If you’re considering bariatric surgery, you’re likely faced with a confusing vocabulary of different procedures, some of which have similar-sounding names. So let’s untangle it and sort out what the pros and cons are of current bariatric procedures as we near the end of 2020. Quick note – a lot of the experts in this field prefer the term metabolic surgery because the surgery is designed to affect the metabolism. In fact, the research shows that it’s the only real treatment that affects the hormones which control body weight metabolism and the setpoint, as well as blood sugar regulation over the long-haul.
Current Bariatric/Metabolic Procedures
The current most commonly performed procedures include:
So which of these is right for you, and what are the pros and cons as things stand today?
Laparoscopic Sleeve Gastrectomy
Let’s start with laparoscopic sleeve gastrectomy, since it is the most widely performed procedure. It has become the most popular among both surgeons and patients, and with good reason. Over the last 15 years or so, sleeve gastrectomy has proven itself to be the least invasive, simplest, and safest procedure. It has excellent metabolic effects – in trimming off some carefully chosen stomach tissue, the hormones and biochemistry of the body change, resulting in a lower body weight setpoint and lower, better controlled blood sugar. Most studies say the long-term results are similar to – but perhaps just shy of – the body weight and blood sugar results of gastric bypass, but with far fewer side effects and complications. All of this makes the sleeve gastrectomy a very good procedure to consider. In experienced hands, it’s a 45-minute procedure that’s statistically safer than an appendectomy.
A disadvantage of the sleeve is that a fraction of people, perhaps 10%, will experience worsening acid reflux, and for perhaps 2% of those people, the reflux is so severe that they eventually go on to have the surgery revised to treat the reflux.
Roux-en-Y Gastric Bypass
Roux-en-Y gastric bypass surgery continues to have its ardent supporters. This was the most dominant procedure prior to 2010 and it has a long track record of success. Somewhat more invasive than the sleeve procedure, it has excellent long-term results of improved body weight and blood sugar. There are a few side effects and complications which can occur affecting several percent of people including some vitamin malabsorption, very low blood sugar drops, and blockage of the intestine.
The disadvantages would be more side effects and complications in the sleeve, but on the positive side it usually leads to complete resolution of any acid reflux symptoms and the long-term diabetes and weight results are quite good.
Duodenal switch is the procedure with the most outstanding results in terms of long-term weight control and blood sugar control. For decades it has consistently delivered the highest rate of complete diabetes reversal of any procedure. Such high success rates came with costs, namely far more malabsorption complications and vitamin deficiencies. And here is where the research and nomenclature become most confusing: the procedure has evolved and goes by a number of different names (including Biliopancreatic diversion), such that the different centers and surgeons may be performing the same procedure under a different name, or performing very different procedures under the same name.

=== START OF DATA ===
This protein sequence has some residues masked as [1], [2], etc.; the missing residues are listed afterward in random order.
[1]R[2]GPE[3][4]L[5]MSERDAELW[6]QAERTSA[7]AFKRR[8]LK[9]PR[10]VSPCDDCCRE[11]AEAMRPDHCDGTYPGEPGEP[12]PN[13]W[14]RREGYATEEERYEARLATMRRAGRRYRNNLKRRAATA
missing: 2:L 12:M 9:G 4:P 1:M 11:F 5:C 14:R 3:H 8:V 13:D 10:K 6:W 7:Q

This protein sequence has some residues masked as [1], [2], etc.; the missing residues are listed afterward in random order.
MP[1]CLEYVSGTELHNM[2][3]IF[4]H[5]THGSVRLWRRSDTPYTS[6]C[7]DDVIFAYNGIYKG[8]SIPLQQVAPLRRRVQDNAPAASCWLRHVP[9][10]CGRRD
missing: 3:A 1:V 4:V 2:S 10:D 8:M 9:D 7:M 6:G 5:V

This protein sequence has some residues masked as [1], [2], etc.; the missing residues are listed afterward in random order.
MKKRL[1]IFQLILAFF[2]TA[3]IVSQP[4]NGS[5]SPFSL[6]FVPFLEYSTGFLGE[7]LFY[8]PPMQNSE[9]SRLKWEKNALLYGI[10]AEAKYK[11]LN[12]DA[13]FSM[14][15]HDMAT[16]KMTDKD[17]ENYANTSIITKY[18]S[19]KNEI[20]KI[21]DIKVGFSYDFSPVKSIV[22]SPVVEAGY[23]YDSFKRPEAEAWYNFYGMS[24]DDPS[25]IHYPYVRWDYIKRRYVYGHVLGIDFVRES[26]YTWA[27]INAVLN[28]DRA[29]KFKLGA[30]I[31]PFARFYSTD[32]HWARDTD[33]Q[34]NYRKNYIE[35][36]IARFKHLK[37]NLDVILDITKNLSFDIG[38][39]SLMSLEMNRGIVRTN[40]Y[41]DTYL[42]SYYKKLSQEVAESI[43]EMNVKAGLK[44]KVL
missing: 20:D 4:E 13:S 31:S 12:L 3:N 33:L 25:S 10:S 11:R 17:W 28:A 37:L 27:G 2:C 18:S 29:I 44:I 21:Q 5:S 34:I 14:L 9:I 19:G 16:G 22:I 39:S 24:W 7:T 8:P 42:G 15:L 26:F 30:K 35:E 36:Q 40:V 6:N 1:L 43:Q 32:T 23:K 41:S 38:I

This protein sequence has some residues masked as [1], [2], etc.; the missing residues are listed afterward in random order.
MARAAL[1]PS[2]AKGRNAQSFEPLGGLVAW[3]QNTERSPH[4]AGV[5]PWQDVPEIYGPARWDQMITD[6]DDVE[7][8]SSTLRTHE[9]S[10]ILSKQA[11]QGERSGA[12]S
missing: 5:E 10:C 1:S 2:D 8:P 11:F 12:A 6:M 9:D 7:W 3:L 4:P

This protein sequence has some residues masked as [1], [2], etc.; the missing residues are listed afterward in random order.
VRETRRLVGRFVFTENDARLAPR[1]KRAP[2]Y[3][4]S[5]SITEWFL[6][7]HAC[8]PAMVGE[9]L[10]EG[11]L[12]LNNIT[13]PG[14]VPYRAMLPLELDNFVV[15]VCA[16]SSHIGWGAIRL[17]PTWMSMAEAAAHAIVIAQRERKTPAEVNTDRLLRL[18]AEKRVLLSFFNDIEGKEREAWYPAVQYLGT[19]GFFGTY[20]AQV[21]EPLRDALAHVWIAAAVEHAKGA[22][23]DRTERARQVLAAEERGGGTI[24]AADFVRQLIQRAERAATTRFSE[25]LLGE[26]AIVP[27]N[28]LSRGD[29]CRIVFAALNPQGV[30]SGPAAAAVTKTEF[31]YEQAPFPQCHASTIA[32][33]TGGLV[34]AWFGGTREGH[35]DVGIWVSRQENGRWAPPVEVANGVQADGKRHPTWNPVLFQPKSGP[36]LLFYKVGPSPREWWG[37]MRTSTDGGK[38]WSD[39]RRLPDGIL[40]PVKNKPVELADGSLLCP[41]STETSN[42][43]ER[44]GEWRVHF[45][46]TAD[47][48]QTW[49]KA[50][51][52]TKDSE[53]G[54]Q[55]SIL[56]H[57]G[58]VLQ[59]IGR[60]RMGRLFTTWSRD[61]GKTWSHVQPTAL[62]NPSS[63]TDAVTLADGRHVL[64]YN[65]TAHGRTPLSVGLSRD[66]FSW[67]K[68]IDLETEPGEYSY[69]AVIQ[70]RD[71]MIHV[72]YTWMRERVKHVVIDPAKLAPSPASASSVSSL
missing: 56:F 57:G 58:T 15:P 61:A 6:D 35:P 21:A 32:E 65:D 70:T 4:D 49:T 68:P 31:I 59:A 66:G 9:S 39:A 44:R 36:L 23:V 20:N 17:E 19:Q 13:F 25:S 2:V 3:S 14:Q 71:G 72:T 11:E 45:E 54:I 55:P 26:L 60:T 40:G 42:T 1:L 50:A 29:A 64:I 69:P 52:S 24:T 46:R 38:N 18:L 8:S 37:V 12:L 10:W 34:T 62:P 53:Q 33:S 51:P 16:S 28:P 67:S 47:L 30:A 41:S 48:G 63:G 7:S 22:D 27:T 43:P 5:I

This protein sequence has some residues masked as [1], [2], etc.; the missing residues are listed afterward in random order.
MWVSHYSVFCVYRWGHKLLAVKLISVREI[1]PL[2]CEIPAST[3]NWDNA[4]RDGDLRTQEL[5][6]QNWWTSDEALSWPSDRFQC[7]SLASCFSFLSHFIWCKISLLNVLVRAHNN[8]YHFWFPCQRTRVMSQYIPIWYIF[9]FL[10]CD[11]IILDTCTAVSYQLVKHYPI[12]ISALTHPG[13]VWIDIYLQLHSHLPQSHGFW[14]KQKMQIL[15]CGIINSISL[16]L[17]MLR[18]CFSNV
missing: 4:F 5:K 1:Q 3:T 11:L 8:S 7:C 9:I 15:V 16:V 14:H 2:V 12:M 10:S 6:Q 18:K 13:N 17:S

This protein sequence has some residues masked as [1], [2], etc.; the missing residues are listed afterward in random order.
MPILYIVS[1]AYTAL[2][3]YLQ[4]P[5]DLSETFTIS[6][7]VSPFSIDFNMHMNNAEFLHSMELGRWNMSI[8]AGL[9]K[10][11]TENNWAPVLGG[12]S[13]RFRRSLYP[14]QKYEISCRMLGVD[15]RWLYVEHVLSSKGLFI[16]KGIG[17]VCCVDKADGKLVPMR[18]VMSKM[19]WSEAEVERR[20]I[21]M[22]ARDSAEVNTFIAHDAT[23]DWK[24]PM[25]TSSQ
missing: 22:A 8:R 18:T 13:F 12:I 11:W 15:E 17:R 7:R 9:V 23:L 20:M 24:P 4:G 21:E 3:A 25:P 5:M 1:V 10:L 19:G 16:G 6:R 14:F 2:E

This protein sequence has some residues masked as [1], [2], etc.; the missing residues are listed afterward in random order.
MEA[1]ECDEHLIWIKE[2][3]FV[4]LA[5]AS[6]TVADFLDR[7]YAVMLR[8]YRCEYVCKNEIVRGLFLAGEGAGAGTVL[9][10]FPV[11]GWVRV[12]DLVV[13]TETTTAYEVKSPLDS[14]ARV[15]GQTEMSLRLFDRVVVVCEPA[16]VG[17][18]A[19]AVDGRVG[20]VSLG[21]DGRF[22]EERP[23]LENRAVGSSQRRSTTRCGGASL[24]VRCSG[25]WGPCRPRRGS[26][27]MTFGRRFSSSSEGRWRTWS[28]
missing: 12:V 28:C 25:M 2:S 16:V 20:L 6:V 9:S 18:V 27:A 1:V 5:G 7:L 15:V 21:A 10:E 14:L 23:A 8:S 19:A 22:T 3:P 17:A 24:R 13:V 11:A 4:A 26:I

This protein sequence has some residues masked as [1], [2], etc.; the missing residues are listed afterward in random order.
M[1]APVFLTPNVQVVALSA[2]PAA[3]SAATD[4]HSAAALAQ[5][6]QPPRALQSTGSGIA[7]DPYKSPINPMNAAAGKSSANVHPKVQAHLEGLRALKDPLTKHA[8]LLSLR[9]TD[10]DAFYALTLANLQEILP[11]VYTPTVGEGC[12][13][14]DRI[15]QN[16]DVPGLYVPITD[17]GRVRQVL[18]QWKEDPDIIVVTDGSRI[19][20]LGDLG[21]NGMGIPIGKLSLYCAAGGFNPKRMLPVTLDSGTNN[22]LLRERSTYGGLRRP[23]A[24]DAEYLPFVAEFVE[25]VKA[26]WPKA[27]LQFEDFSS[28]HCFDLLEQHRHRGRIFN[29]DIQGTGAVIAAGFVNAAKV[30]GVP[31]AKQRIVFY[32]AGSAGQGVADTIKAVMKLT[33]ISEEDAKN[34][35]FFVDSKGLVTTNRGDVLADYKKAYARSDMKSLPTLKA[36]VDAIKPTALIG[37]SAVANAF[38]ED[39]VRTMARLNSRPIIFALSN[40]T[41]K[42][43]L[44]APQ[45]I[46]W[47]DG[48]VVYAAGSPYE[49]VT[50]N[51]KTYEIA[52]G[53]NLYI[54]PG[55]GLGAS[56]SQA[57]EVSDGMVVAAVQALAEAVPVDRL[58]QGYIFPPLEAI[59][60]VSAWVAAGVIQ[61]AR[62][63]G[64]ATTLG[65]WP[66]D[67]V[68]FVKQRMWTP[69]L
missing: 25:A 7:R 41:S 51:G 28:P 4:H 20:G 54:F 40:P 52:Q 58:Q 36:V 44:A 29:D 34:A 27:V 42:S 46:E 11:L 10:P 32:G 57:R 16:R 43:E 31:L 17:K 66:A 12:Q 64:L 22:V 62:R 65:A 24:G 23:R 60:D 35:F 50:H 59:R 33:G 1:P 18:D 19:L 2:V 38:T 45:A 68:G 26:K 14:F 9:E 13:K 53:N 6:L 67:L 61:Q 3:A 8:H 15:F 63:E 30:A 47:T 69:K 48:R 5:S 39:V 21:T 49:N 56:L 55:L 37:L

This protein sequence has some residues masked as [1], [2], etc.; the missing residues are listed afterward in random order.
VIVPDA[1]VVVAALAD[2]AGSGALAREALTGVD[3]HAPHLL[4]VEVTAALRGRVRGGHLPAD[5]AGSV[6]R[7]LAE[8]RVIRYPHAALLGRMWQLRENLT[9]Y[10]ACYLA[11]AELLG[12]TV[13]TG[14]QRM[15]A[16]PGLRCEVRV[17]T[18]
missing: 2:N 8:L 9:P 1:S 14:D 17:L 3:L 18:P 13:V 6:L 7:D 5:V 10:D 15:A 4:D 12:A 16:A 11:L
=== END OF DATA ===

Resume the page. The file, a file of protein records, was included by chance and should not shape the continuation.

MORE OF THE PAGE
In today’s world, the best centers are using a simplified, safer, simpler, but very effective version of duodenal switch. Many centers such as ours utilize this procedure as the go-to for any return of obesity or diabetes in patients who have had a prior sleeve procedure. Often referred to as SADI (single anastamoisis duodenoileostomy), the less invasive, modern version of duodenal switch delivers excellent results and very few of the vitamin complications that came from older versions of this procedure.
The lap band has mostly seen its use come and go as better procedures came on the horizon. Not exactly a metabolic procedure since it involves a restrictive mechanism at the stomach, the gastric band involves placement of a device around the upper stomach. The results are fairly good but inconsistent, and over the long term, the side effects of trouble eating and swallowing tend to increase. Still a useful option in a few cases, the band does not deliver the kind of high percentage predictable success of the other metabolic procedure options. A long-term downside is erosion of the band into the stomach tissue, and aspiration pneumonia.
Are there other procedures on the horizon? Undoubtedly, as the science of metabolic hormonal regulation and surgical interventions continue to evolve. For now, your best bet is to do your homework and schedule a consultation with an experienced bariatric surgeon with a great track record. In most cases, the data demonstrate that long term health benefits of metabolic surgery are profound.